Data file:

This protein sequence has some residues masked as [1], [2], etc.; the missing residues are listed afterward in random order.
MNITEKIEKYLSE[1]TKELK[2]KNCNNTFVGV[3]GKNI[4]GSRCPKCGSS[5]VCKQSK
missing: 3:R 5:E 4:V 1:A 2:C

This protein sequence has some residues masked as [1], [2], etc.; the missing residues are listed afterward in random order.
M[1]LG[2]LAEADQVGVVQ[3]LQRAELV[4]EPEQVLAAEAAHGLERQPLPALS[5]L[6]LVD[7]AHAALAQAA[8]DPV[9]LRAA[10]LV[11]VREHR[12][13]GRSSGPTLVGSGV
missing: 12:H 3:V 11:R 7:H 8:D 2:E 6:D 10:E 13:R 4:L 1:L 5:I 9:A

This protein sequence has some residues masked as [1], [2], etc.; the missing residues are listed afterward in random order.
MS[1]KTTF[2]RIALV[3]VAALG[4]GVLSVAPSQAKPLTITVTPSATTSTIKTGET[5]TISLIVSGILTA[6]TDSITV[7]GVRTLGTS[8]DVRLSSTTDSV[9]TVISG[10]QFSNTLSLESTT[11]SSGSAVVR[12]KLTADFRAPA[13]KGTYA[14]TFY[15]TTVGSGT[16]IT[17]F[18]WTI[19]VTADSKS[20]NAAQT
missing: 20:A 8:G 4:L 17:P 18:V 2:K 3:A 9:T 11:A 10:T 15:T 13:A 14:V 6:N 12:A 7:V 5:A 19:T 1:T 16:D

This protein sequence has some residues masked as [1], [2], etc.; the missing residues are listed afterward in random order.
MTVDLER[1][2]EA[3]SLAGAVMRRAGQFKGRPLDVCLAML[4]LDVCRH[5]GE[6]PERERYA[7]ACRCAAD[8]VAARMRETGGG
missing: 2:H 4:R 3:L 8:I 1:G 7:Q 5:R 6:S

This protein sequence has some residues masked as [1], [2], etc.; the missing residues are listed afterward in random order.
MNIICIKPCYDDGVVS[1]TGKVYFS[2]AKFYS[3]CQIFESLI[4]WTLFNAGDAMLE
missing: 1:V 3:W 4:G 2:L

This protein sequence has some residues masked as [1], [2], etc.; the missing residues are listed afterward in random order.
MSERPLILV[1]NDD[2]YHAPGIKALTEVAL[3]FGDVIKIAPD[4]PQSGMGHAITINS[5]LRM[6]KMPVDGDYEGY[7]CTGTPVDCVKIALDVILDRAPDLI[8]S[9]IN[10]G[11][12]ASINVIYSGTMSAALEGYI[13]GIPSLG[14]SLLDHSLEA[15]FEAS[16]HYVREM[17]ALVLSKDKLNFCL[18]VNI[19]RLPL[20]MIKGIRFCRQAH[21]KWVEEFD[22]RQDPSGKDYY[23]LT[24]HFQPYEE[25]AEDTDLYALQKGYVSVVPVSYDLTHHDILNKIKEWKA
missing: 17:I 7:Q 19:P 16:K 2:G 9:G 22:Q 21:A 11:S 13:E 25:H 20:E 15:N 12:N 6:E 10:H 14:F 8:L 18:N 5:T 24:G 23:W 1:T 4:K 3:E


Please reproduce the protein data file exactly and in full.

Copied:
This protein sequence has some residues masked as [1], [2], etc.; the missing residues are listed afterward in random order.
MNITEKIEKYLSE[1]TKELK[2]KNCNNTFVGV[3]GKNI[4]GSRCPKCGSS[5]VCKQSK
missing: 3:R 5:E 4:V 1:A 2:C

This protein sequence has some residues masked as [1], [2], etc.; the missing residues are listed afterward in random order.
M[1]LG[2]LAEADQVGVVQ[3]LQRAELV[4]EPEQVLAAEAAHGLERQPLPALS[5]L[6]LVD[7]AHAALAQAA[8]DPV[9]LRAA[10]LV[11]VREHR[12][13]GRSSGPTLVGSGV
missing: 12:H 3:V 11:R 7:H 8:D 2:E 6:D 10:E 13:R 4:L 1:L 5:I 9:A

This protein sequence has some residues masked as [1], [2], etc.; the missing residues are listed afterward in random order.
MS[1]KTTF[2]RIALV[3]VAALG[4]GVLSVAPSQAKPLTITVTPSATTSTIKTGET[5]TISLIVSGILTA[6]TDSITV[7]GVRTLGTS[8]DVRLSSTTDSV[9]TVISG[10]QFSNTLSLESTT[11]SSGSAVVR[12]KLTADFRAPA[13]KGTYA[14]TFY[15]TTVGSGT[16]IT[17]F[18]WTI[19]VTADSKS[20]NAAQT
missing: 20:A 8:G 4:L 17:P 18:V 2:K 3:A 9:T 11:A 10:T 15:T 13:A 14:V 6:N 12:A 7:V 5:A 19:T 1:T 16:D

This protein sequence has some residues masked as [1], [2], etc.; the missing residues are listed afterward in random order.
MTVDLER[1][2]EA[3]SLAGAVMRRAGQFKGRPLDVCLAML[4]LDVCRH[5]GE[6]PERERYA[7]ACRCAAD[8]VAARMRETGGG
missing: 2:H 4:R 3:L 8:I 1:G 7:Q 5:R 6:S

This protein sequence has some residues masked as [1], [2], etc.; the missing residues are listed afterward in random order.
MNIICIKPCYDDGVVS[1]TGKVYFS[2]AKFYS[3]CQIFESLI[4]WTLFNAGDAMLE
missing: 1:V 3:W 4:G 2:L

This protein sequence has some residues masked as [1], [2], etc.; the missing residues are listed afterward in random order.
MSERPLILV[1]NDD[2]YHAPGIKALTEVAL[3]FGDVIKIAPD[4]PQSGMGHAITINS[5]LRM[6]KMPVDGDYEGY[7]CTGTPVDCVKIALDVILDRAPDLI[8]S[9]IN[10]G[11][12]ASINVIYSGTMSAALEGYI[13]GIPSLG[14]SLLDHSLEA[15]FEAS[16]HYVREM[17]ALVLSKDKLNFCL[18]VNI[19]RLPL[20]MIKGIRFCRQAH[21]KWVEEFD[22]RQDPSGKDYY[23]LT[24]HFQPYEE[25]AEDTDLYALQKGYVSVVPVSYDLTHHDILNKIKEWKA
missing: 17:I 7:Q 19:P 16:K 2:G 9:G 22:Q 21:A 11:S 13:E 25:H 20:E 15:N 12:N 6:E 10:H 14:F 8:L 18:N 5:T 24:G 23:W 1:T 4:K 3:E